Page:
You’d have to be living on another planet not to have heard rumblings about a recession in the United States or world markets. The financial news makes one gloomy pronouncement after another.
Are We in a Recession?
The funny thing about recessions is that you may not know you’re in one until it’s well underway. Or until it’s over. A recent MarketWatch article suggests it’s possible that the U.S. economy is already in a recession. However, in the end the article concludes “it’s inconclusive.” In other words, they don’t know.
Other articles hint strongly that we are already in a recession.
But again, not everyone agrees.
So, why is it so difficult to tell when a recession is occurring? For one thing, determining a recession is more art than science. Most economists look at a number of different indicators to determine whether recession exists. They don’t always agree on all those indicators. And measuring some of those indicators is not necessarily an exact science, either. Sometimes it takes months for all the data to come in.
What’s more, some visible indicators behave counter-intuitively. Take the stock market, which gets covered ad nauseum on the news. You can’t equate Wall Street performance precisely with the economy’s performance. Stock prices tend to fall before a recession begins. Stocks actually start going up again as the economy begins to climb out of recession. And then again, stocks rise and fall even when we don’t have a recession.
So, you may be wondering what my opinion is. Do I think we’re in a recession? Well, I’m not sure my opinion matters much.
I’m not a trained economist. I can only go by the reports I read. However, I do know that economies run in cycles. You can’t have robust economic growth forever. At some point things slow down for a while. So, recessions are inevitable at some point. And recession is looking more and more likely with each passing day.
But if recession comes I’m not worried. I’ll tell you why.
What History Tells Us
Lou Dobbs (commentator on CNN) spoke last evening about the U.S. economy on the brink of “disaster.” Hmmm. I’d hardly link this economy to a word like disaster. I think he overstates the state of the economy in an irresponsible way. He whips up fear. He withholds the perspective of history.
Take for instance, the subprime mortgage mess that you hear so much about. History tells us we’ve encountered worse — and just in my lifetime. When I first started out in business I worked in a bank. At one point I managed a nationwide foreclosure portfolio. Some of those foreclosures were the vestiges of home loans made during the early ’80s when average citizens like you and I had 12%, 13%, even 14% interest rates. I’ve seen housing booms and busts (and booms once again) come and go in markets like Texas and Southern California.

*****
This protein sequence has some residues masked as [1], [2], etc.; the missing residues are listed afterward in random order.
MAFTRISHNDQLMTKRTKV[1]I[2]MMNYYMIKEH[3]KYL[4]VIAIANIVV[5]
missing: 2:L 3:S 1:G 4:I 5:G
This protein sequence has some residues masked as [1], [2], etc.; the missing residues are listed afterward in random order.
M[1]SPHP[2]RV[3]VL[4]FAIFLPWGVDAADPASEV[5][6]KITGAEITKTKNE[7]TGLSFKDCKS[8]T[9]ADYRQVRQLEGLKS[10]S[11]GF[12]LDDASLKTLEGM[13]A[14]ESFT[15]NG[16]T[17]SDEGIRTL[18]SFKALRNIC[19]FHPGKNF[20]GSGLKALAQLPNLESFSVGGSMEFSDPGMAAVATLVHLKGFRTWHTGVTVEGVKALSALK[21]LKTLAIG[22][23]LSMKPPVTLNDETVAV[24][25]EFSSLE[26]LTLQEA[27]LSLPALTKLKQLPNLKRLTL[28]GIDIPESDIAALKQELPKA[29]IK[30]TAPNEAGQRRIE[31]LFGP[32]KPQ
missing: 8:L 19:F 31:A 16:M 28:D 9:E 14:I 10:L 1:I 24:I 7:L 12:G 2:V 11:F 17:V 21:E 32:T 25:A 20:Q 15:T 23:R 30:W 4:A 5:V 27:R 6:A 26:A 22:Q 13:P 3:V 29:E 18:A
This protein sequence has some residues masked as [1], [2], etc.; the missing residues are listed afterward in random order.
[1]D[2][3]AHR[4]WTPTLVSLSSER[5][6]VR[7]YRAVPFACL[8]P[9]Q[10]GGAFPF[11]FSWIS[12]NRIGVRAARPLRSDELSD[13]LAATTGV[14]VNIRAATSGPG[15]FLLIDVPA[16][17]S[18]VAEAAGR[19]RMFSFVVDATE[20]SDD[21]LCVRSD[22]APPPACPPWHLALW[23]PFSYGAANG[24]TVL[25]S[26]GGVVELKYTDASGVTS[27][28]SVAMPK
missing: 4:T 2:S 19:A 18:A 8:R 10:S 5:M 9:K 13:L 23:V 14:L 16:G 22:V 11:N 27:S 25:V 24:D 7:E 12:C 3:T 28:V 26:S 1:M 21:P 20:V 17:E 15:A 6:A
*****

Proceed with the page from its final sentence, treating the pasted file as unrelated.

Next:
The other night I heard a local news story about a vacant house in Cleveland in foreclosure that had been stripped of everything of value, from pipes to carpeting to siding. The report implied some neighborhood catastrophe of a magnitude the world has never seen before.
Trust me, I’ve seen worse — entire apartment buildings that were totally stripped in the space of 30 days. Not pleasant, but a fact of life. And that was Houston, not Cleveland — in an area that’s since rebounded to be a beautiful upscale neighborhood.
I feel for anyone facing foreclosure and don’t wish to minimize the impact. But let’s put the current housing and mortgage situation in perspective. Just like we need to put the economy into perspective. These things run in cycles. And cycles come and go.
Don’t Let Recession Fears Spook You
Rather than obsessing about gloomy financial news, focus on how you conduct your business. What matters more for your business is your state of mind. I’m talking about the attitude between your two ears. If you let yourself get spooked and defeated, your business is done for — even in the best economy.
What also counts is your ability to make the right decisions for your business in the midst of the macro-economic conditions going on around you.
Joel Libava wrote here on Small Business Trends that even during recessions people and businesses spend. Life goes on.
Not long ago Tim Berry echoed similar thoughts about how the way you run your business matters more than macro-economic trends.
UPDATE: In a similar vein, Robert Mann sent me a link to his article pointing out why we’re NOT likely to have another crash of 1929 — well worth a read.
I would add this: don’t obsess on the economy, but don’t ignore the bigger economic picture, either. For instance, if you were considering making a huge purchase or hiring lots of new employees to expand, you might want to run the numbers again. Do what it takes to make sure you’re not overextending the business at a time when the economy is soft.
But otherwise, let it be business as usual. Whatever you do, don’t let the economy become an excuse for not trying to make your business successful. No cop outs.